Publisher's note: This informational nugget was sent to me by Ben Shapiro, who represents the Daily Wire, and since this is one of the most topical news events, it should be published on BCN.
The author of this post is James Barrett.
West Point administrators have dropped a motto that had become a part of the fanfare surrounding the Army football program since the mid-1990s after officials discovered that the phrase traced back to white supremacist biker gangs and the neo-Nazi prison gang Aryan Brotherhood.
Starting in the mid-'90s the phrase "God Forgives, Brothers Don't" became a slogan embedded in some of the Army football programs iconography, particularly a black skull-and-crossbones flag which contained the acronym "GFBD" inscribed on the upper lip of the skull (shown in image above). The phrase, administrators learned in September, originated with white supremacist groups.
In response, the administration and athletic programs took immediate action, pulling all references to the loaded slogan from any official school displays and promotional materials.
"West Point officials and members of the athletic department said they were unaware that the phrase links to motorcycle gangs and Aryan Brotherhood sects until that connection was brought to their attention in September," ESPN
Upon learning about the origins of the phrase, Army Head Football Coach Jeff Monken addressed the team in September, Athletic Director Mike Buddie told ESPN. The slogan, Monken told the players, was being removed immediately. The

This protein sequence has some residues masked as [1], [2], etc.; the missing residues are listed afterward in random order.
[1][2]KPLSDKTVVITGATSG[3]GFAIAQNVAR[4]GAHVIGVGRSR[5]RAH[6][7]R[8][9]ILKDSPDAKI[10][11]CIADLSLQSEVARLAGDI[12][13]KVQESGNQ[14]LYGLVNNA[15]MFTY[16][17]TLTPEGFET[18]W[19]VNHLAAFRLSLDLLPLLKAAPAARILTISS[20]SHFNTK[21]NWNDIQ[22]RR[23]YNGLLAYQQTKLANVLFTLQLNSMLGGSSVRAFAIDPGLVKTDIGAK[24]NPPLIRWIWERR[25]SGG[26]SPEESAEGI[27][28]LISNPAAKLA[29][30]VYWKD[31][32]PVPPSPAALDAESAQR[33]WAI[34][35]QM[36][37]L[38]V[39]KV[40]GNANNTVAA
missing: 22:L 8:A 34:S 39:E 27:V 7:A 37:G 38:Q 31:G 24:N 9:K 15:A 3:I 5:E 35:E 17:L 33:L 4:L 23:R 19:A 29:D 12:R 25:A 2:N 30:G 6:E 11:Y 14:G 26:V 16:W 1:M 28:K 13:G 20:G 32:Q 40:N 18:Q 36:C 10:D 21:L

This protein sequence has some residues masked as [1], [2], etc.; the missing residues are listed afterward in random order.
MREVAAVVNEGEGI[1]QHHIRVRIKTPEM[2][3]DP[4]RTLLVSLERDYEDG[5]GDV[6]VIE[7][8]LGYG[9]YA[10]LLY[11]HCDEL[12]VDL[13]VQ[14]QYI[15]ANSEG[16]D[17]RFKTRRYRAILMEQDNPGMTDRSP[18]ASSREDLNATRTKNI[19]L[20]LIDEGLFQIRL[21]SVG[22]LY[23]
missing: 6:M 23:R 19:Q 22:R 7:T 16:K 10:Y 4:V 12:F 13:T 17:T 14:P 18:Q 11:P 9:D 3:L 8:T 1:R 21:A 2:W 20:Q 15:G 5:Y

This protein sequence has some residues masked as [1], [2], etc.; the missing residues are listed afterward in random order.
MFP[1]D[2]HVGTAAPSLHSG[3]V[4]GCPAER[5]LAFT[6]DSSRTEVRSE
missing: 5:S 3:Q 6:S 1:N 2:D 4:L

Monken, said Buddie, was "mortified" to discover the roots of the motto, while the superintendent of the U.S. Military Academy described the whole thing as "embarrassing."
"It's embarrassing, quite frankly,"
said Lt. Gen. Darryl Williams, as reported by ESPN. "Once I found out about this goofiness, I asked one of our most senior colonels to investigate,"
Prompted by Williams' order, military officials conducted a two-month investigation into how the racially charged phrase came to be used by the school.
As detailed in the executive summary of the investigation, officials concluded that it was introduced without any knowledge of its problematic origins and thus its inclusion since the '90s in the school's programs was "benign." Use of the motto had nothing to do "with the views or beliefs of white supremacist groups or any other disreputable organizations with which they might also be associated," the report stresses.
According to investigators, the slogan was first used by players in the early '90s simply to symbolize "toughness, tenacity, camaraderie and accountability."
Some of the players appear to have picked it up from a film starring famous former NFL linebacker Brian Bosworth titled "Stone Cold," which tells the story of an undercover cop who joins a Neo-Nazi biker gang from the south called "The Brotherhood."
Investigators were able to track down the cadet who first used the phrase and he told them that he wasn't aware of the phrase's white supremacist origins. While the phrase appeared on a few T-shirts in the early '90s, it wasn't until 1996 that it first appeared on an official team flag, the report states.